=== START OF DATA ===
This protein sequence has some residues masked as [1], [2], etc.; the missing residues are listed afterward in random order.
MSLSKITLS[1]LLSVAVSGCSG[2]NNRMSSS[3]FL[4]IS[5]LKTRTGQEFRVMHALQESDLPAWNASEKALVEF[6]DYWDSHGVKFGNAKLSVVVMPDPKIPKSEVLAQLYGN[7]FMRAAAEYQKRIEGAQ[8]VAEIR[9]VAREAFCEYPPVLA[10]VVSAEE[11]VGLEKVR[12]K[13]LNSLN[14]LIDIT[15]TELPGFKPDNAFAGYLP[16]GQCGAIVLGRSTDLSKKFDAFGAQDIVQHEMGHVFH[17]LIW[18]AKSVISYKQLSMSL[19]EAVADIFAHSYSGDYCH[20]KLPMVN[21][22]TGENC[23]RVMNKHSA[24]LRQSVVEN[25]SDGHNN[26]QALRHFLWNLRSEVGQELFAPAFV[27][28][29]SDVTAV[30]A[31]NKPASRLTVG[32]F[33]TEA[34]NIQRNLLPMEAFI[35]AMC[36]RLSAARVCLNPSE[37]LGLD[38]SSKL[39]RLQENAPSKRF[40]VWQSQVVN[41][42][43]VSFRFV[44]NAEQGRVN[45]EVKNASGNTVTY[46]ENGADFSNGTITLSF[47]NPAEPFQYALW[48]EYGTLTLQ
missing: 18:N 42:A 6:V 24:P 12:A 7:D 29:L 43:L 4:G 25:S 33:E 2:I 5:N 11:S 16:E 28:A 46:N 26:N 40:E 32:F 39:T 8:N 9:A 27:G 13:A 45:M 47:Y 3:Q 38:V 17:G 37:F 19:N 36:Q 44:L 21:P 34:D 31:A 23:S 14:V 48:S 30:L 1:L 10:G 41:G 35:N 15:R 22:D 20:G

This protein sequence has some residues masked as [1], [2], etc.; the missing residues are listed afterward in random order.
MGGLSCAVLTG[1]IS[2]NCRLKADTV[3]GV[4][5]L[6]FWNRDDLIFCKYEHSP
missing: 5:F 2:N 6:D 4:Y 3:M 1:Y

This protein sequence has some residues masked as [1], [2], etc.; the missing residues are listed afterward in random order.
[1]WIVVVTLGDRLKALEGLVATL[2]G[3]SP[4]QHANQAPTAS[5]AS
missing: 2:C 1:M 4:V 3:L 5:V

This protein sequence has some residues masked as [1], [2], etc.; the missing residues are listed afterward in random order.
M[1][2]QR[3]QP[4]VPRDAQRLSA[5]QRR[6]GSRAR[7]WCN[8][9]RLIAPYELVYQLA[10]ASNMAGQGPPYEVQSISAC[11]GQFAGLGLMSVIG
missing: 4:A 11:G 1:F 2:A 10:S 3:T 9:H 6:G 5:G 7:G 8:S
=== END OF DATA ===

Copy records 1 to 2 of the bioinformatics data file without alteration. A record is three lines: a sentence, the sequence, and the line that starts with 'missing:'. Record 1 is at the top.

This protein sequence has some residues masked as [1], [2], etc.; the missing residues are listed afterward in random order.
MSLSKITLS[1]LLSVAVSGCSG[2]NNRMSSS[3]FL[4]IS[5]LKTRTGQEFRVMHALQESDLPAWNASEKALVEF[6]DYWDSHGVKFGNAKLSVVVMPDPKIPKSEVLAQLYGN[7]FMRAAAEYQKRIEGAQ[8]VAEIR[9]VAREAFCEYPPVLA[10]VVSAEE[11]VGLEKVR[12]K[13]LNSLN[14]LIDIT[15]TELPGFKPDNAFAGYLP[16]GQCGAIVLGRSTDLSKKFDAFGAQDIVQHEMGHVFH[17]LIW[18]AKSVISYKQLSMSL[19]EAVADIFAHSYSGDYCH[20]KLPMVN[21][22]TGENC[23]RVMNKHSA[24]LRQSVVEN[25]SDGHNN[26]QALRHFLWNLRSEVGQELFAPAFV[27][28][29]SDVTAV[30]A[31]NKPASRLTVG[32]F[33]TEA[34]NIQRNLLPMEAFI[35]AMC[36]RLSAARVCLNPSE[37]LGLD[38]SSKL[39]RLQENAPSKRF[40]VWQSQVVN[41][42][43]VSFRFV[44]NAEQGRVN[45]EVKNASGNTVTY[46]ENGADFSNGTITLSF[47]NPAEPFQYALW[48]EYGTLTLQ
missing: 18:N 42:A 6:V 24:P 12:A 7:D 29:L 43:L 4:G 25:S 33:E 2:I 5:N 11:S 16:E 28:A 46:N 26:N 40:E 32:F 39:T 8:N 9:A 27:G 13:A 45:M 47:Y 3:Q 38:V 17:G 37:F 19:N 36:Q 44:L 21:P 34:D 31:A 23:S 14:V 48:S 30:L 1:L 10:G 41:G 35:N 15:R 22:D 20:G

This protein sequence has some residues masked as [1], [2], etc.; the missing residues are listed afterward in random order.
MGGLSCAVLTG[1]IS[2]NCRLKADTV[3]GV[4][5]L[6]FWNRDDLIFCKYEHSP
missing: 5:F 2:N 6:D 4:Y 3:M 1:Y